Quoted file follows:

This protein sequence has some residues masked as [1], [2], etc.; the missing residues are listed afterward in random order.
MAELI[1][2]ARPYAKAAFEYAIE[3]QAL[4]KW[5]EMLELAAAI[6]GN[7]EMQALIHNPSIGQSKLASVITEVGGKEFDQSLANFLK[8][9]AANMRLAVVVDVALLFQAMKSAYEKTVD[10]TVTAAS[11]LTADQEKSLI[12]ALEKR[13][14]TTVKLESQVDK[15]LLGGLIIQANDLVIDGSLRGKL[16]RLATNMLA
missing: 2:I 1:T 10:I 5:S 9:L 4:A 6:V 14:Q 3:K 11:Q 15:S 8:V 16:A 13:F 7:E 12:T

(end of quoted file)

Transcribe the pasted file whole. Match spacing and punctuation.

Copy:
This protein sequence has some residues masked as [1], [2], etc.; the missing residues are listed afterward in random order.
MAELI[1][2]ARPYAKAAFEYAIE[3]QAL[4]KW[5]EMLELAAAI[6]GN[7]EMQALIHNPSIGQSKLASVITEVGGKEFDQSLANFLK[8][9]AANMRLAVVVDVALLFQAMKSAYEKTVD[10]TVTAAS[11]LTADQEKSLI[12]ALEKR[13][14]TTVKLESQVDK[15]LLGGLIIQANDLVIDGSLRGKL[16]RLATNMLA
missing: 2:I 1:T 10:I 5:S 9:L 4:A 6:V 14:Q 3:K 11:Q 15:S 8:V 16:A 13:F 7:E 12:T